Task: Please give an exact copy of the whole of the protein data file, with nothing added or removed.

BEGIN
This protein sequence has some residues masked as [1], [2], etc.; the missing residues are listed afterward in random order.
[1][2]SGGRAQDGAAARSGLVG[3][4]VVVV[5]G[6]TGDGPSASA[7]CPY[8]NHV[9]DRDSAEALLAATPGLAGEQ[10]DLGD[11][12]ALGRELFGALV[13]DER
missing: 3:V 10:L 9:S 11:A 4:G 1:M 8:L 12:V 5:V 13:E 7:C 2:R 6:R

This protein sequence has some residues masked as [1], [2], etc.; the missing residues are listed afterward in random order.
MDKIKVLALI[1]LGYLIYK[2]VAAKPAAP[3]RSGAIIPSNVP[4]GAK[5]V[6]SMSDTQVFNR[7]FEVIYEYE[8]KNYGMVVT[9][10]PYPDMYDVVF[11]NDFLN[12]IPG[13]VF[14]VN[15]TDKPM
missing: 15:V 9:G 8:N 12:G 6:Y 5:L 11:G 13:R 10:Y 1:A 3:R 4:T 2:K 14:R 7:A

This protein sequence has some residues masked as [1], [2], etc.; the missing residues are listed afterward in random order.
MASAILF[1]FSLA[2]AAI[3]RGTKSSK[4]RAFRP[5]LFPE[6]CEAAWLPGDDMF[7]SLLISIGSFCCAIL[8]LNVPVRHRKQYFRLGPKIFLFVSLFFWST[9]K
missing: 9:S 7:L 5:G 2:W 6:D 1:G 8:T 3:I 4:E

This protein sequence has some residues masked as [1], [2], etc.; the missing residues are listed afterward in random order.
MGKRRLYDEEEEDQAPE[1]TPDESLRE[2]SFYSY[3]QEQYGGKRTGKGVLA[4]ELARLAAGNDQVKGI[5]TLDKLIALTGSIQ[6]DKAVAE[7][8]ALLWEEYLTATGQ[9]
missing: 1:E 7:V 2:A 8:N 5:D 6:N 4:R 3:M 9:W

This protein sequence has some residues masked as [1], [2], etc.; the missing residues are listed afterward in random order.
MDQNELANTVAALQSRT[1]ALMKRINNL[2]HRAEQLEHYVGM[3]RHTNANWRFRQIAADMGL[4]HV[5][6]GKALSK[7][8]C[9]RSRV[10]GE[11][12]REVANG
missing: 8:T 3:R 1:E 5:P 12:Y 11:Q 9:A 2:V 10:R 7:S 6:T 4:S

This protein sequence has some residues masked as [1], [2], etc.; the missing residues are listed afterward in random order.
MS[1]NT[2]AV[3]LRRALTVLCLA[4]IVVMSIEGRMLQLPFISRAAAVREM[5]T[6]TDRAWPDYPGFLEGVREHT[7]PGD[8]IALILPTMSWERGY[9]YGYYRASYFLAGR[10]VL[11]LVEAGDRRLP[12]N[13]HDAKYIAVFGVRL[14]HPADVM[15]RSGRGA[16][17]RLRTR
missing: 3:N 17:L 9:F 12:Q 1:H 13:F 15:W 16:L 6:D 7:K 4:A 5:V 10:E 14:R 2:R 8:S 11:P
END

This protein sequence has some residues masked as [1], [2], etc.; the missing residues are listed afterward in random order.
[1][2]SGGRAQDGAAARSGLVG[3][4]VVVV[5]G[6]TGDGPSASA[7]CPY[8]NHV[9]DRDSAEALLAATPGLAGEQ[10]DLGD[11][12]ALGRELFGALV[13]DER
missing: 3:V 10:L 9:S 11:A 4:G 1:M 8:L 12:V 5:V 13:E 7:C 2:R 6:R

This protein sequence has some residues masked as [1], [2], etc.; the missing residues are listed afterward in random order.
MDKIKVLALI[1]LGYLIYK[2]VAAKPAAP[3]RSGAIIPSNVP[4]GAK[5]V[6]SMSDTQVFNR[7]FEVIYEYE[8]KNYGMVVT[9][10]PYPDMYDVVF[11]NDFLN[12]IPG[13]VF[14]VN[15]TDKPM
missing: 15:V 9:G 8:N 12:G 6:Y 5:L 11:G 13:R 10:Y 1:A 3:R 4:T 2:K 14:R 7:A

This protein sequence has some residues masked as [1], [2], etc.; the missing residues are listed afterward in random order.
MASAILF[1]FSLA[2]AAI[3]RGTKSSK[4]RAFRP[5]LFPE[6]CEAAWLPGDDMF[7]SLLISIGSFCCAIL[8]LNVPVRHRKQYFRLGPKIFLFVSLFFWST[9]K
missing: 9:S 7:L 5:G 2:W 6:D 1:G 8:T 3:I 4:E

This protein sequence has some residues masked as [1], [2], etc.; the missing residues are listed afterward in random order.
MGKRRLYDEEEEDQAPE[1]TPDESLRE[2]SFYSY[3]QEQYGGKRTGKGVLA[4]ELARLAAGNDQVKGI[5]TLDKLIALTGSIQ[6]DKAVAE[7][8]ALLWEEYLTATGQ[9]
missing: 1:E 7:V 2:A 8:N 5:D 6:N 4:R 3:M 9:W

This protein sequence has some residues masked as [1], [2], etc.; the missing residues are listed afterward in random order.
MDQNELANTVAALQSRT[1]ALMKRINNL[2]HRAEQLEHYVGM[3]RHTNANWRFRQIAADMGL[4]HV[5][6]GKALSK[7][8]C[9]RSRV[10]GE[11][12]REVANG
missing: 8:T 3:R 1:E 5:P 12:Y 11:Q 9:A 2:V 10:R 7:S 6:T 4:S

This protein sequence has some residues masked as [1], [2], etc.; the missing residues are listed afterward in random order.
MS[1]NT[2]AV[3]LRRALTVLCLA[4]IVVMSIEGRMLQLPFISRAAAVREM[5]T[6]TDRAWPDYPGFLEGVREHT[7]PGD[8]IALILPTMSWERGY[9]YGYYRASYFLAGR[10]VL[11]LVEAGDRRLP[12]N[13]HDAKYIAVFGVRL[14]HPADVM[15]RSGRGA[16][17]RLRTR
missing: 3:N 17:L 9:F 12:Q 1:H 13:F 15:W 16:L 6:D 7:K 4:A 5:V 10:E 14:R 2:R 8:S 11:P